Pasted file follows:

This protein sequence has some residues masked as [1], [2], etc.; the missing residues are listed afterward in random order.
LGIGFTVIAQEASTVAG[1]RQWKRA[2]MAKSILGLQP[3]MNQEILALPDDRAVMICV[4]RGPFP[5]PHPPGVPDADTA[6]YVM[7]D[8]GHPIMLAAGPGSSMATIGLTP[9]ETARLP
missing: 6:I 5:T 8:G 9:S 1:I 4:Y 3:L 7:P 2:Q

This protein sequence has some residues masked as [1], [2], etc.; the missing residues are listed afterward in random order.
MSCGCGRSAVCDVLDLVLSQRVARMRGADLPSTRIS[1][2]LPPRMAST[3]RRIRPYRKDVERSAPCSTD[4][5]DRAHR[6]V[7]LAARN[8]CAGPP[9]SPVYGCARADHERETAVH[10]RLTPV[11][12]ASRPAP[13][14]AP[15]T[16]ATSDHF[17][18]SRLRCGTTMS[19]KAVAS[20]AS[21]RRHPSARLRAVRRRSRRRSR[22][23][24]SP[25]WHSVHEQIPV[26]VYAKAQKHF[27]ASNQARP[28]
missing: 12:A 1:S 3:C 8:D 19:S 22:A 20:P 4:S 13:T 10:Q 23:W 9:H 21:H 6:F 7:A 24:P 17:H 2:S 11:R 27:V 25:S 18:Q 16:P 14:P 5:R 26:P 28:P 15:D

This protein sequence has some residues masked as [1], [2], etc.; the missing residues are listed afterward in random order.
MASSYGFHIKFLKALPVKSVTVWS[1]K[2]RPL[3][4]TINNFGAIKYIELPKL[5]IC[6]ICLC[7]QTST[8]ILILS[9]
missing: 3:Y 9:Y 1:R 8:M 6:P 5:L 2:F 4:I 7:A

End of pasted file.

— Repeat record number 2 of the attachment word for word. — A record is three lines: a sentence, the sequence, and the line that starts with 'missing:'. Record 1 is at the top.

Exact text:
This protein sequence has some residues masked as [1], [2], etc.; the missing residues are listed afterward in random order.
MSCGCGRSAVCDVLDLVLSQRVARMRGADLPSTRIS[1][2]LPPRMAST[3]RRIRPYRKDVERSAPCSTD[4][5]DRAHR[6]V[7]LAARN[8]CAGPP[9]SPVYGCARADHERETAVH[10]RLTPV[11][12]ASRPAP[13][14]AP[15]T[16]ATSDHF[17][18]SRLRCGTTMS[19]KAVAS[20]AS[21]RRHPSARLRAVRRRSRRRSR[22][23][24]SP[25]WHSVHEQIPV[26]VYAKAQKHF[27]ASNQARP[28]
missing: 12:A 1:S 3:C 8:D 19:S 22:A 20:P 4:S 13:T 10:Q 23:W 9:H 21:H 6:F 7:A 24:P 17:H 2:S 11:R 27:V 25:S 18:Q 16:P 14:P 5:R 26:P 28:P 15:D